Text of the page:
Picture it: One June morning, two people wake up and get a call from an old friend telling them that a childhood classmate just died. They want to know more—so, over breakfast, they each take the natural first step and search online for an obituary.
One person finds the correct notice at the top of their search results. The other finds broken links to the wrong person. One of them attends the memorial service the funeral home hosts that afternoon. The other misses the service, has no idea what a beautiful job the funeral home did, and keeps their potential future business with them at their kitchen table.
What could cause such dramatically different results?
To find out, Legacy analyzed the search results of two major multi-rooftop funeral homes with similar market size and demographics. Both invest in robust websites where they publish high-quality obituaries. Their only key difference: One of these homes syndicates, or shares, their obituaries to a larger audience through a distribution partner. And the other doesn’t.
Take a guess which one had the results the searcher, and the funeral home, both wanted.
‘That’s the Obituary I Was Looking For!’
Syndication means, simply, distributing the same content in as many places as possible. It’s how Associated Press news stories run in all the newspapers. It’s how your favorite national talk radio host shows up on all the local stations. And it’s why some funeral homes are outperforming others in search: because sharing their notices through a large partner like Legacy means that Google ranks them higher in searches.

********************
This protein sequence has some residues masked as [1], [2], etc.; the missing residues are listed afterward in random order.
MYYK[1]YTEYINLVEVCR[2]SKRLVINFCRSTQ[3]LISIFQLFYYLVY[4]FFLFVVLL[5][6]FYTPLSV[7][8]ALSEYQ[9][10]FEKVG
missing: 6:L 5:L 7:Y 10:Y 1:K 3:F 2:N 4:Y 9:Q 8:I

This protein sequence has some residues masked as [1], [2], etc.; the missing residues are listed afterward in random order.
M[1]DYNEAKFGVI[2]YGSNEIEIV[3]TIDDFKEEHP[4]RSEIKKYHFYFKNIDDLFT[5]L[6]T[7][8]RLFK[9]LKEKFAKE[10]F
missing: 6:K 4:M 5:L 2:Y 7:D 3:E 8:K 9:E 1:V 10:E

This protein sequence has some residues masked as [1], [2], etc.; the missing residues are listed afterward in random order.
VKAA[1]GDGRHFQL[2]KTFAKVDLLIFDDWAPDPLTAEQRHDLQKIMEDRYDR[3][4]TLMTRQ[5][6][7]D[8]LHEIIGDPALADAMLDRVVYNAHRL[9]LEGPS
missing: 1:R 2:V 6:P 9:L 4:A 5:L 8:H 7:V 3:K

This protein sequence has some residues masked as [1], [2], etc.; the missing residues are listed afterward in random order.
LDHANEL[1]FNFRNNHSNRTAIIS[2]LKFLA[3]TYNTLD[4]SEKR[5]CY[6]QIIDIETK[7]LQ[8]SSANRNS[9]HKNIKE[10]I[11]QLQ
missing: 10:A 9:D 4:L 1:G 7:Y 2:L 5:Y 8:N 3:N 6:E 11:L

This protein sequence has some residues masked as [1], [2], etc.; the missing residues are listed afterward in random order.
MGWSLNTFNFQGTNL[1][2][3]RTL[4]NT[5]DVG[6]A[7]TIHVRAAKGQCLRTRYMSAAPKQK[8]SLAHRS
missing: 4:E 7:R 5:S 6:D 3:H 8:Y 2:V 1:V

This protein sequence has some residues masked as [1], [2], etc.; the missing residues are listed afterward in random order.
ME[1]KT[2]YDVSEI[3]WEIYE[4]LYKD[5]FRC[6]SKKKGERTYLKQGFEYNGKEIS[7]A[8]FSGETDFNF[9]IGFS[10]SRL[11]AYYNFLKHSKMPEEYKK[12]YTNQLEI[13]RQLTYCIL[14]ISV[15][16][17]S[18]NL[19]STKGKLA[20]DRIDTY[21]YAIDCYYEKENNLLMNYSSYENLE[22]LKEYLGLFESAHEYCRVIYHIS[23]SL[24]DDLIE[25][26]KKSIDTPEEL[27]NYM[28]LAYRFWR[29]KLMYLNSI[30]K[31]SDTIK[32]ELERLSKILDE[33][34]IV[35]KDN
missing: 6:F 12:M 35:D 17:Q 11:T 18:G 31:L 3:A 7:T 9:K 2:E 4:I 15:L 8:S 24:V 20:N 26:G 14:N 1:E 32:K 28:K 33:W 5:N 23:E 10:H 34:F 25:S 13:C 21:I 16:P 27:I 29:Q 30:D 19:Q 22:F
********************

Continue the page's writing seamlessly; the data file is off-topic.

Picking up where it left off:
Why is this important? As many as 75% of people never scroll past the first page of the Google search results, but 25% click the top result. The good news: The people discovering syndicated content like obituaries are 3x more likely to become leads from them than if they’d seen you in paid advertising, like, say, a Google ad.
Putting Syndicated Obits to the Test
To see these results in action, Legacy google-searched the name of a recent deceased at those two funeral homes, together with the word “obit.”